The city has already cut down a reported 43 ash trees, and has plans to eliminate another 118 of the smaller trees by May of next year, reported LoveLakewood.com.
The remaining 236 taller ash trees will be treated with chemicals and systematically chopped down during the next 10 years.
Neither public works director Joe Beno nor Mayor Michael Summers could be reached for comment on this story.
LoveLakewood reported (and the city’s map of ash trees confirmed) that Grace, Morrison and Woodward avenues have the highest concentration.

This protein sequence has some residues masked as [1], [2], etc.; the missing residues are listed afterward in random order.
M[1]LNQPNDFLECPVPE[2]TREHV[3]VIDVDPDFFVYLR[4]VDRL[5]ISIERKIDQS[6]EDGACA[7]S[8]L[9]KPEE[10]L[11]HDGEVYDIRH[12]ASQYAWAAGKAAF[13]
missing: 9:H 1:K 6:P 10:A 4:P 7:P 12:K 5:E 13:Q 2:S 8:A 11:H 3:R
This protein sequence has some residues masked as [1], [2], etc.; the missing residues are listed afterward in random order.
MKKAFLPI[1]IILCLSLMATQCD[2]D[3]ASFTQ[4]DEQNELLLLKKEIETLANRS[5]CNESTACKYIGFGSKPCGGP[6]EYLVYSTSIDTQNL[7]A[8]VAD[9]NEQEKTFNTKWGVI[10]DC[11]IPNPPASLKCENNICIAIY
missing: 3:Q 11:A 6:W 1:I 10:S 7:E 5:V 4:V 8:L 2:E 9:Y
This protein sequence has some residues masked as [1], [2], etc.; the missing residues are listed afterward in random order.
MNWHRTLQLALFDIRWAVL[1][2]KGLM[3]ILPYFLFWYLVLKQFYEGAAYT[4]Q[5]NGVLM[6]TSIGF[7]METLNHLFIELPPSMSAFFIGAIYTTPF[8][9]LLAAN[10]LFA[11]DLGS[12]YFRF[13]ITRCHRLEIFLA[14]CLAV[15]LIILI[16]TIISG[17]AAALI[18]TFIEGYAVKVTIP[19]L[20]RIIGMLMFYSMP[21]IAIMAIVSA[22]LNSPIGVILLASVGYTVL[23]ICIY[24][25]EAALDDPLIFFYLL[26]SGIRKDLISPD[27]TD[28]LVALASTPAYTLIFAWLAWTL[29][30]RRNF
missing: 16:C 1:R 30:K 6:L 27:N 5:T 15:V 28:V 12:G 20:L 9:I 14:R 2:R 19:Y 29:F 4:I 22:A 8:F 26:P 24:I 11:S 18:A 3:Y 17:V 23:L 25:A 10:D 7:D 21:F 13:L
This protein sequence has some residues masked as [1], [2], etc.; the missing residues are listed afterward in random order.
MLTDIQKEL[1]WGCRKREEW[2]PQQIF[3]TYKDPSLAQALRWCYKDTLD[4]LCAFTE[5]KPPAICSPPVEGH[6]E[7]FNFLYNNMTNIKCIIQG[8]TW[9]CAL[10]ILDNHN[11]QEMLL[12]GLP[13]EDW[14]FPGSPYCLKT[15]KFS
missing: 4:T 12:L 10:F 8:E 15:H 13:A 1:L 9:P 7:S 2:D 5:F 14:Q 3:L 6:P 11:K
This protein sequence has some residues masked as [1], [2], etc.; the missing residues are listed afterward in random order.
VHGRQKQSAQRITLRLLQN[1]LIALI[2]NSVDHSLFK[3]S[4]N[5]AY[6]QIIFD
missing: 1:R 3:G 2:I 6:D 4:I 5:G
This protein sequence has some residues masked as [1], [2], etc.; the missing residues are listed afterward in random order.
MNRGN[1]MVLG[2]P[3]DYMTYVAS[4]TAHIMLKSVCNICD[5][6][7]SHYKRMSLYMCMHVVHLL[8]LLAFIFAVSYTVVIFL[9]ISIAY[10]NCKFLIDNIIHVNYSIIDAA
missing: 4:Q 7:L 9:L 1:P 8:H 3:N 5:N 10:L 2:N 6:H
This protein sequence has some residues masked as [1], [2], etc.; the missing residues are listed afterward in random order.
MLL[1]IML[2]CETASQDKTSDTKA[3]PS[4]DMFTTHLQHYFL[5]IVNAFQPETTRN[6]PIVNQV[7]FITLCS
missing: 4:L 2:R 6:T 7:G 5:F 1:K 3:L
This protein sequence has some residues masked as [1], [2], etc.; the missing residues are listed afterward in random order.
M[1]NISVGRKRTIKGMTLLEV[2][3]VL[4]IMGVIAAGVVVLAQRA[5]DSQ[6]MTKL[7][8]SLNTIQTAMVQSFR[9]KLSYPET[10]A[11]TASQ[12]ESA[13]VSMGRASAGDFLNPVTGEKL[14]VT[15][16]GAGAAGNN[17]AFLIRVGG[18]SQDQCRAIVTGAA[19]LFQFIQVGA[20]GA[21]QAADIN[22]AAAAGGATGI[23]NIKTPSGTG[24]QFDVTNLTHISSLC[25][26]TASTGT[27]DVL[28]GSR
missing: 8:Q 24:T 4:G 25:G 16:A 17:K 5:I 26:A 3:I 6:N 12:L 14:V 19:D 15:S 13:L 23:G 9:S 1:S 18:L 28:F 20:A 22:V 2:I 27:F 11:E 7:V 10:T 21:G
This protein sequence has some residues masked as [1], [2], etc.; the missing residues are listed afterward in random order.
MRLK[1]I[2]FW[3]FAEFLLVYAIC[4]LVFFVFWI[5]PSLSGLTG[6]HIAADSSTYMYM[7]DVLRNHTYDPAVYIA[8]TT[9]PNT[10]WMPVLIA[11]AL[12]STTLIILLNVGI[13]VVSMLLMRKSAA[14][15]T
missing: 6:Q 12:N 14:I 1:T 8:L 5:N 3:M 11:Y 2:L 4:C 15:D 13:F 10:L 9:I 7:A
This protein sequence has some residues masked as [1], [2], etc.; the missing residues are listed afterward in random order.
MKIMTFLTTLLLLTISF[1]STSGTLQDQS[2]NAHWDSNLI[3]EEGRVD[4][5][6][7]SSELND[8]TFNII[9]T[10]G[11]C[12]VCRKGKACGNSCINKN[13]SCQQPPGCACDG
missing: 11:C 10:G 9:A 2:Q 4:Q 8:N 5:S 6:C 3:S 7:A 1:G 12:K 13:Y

The Asian beetle is a highly-invasive, destructive insect that feeds on the sap of ash trees, and common in Ohio and the Midwest. Once an ash tree is infested with ash borer larva, it can die within a year.
According to the report, the trees will be treated every other year to lessen “the visual and economic impact” of the removal of the ash trees — as well as keep the streets safe.
The project is expected to cost around $27,000 in 2014, but city officials may apply for a grant to help pay for the tree removal.
Each tree removed would be replaced within days.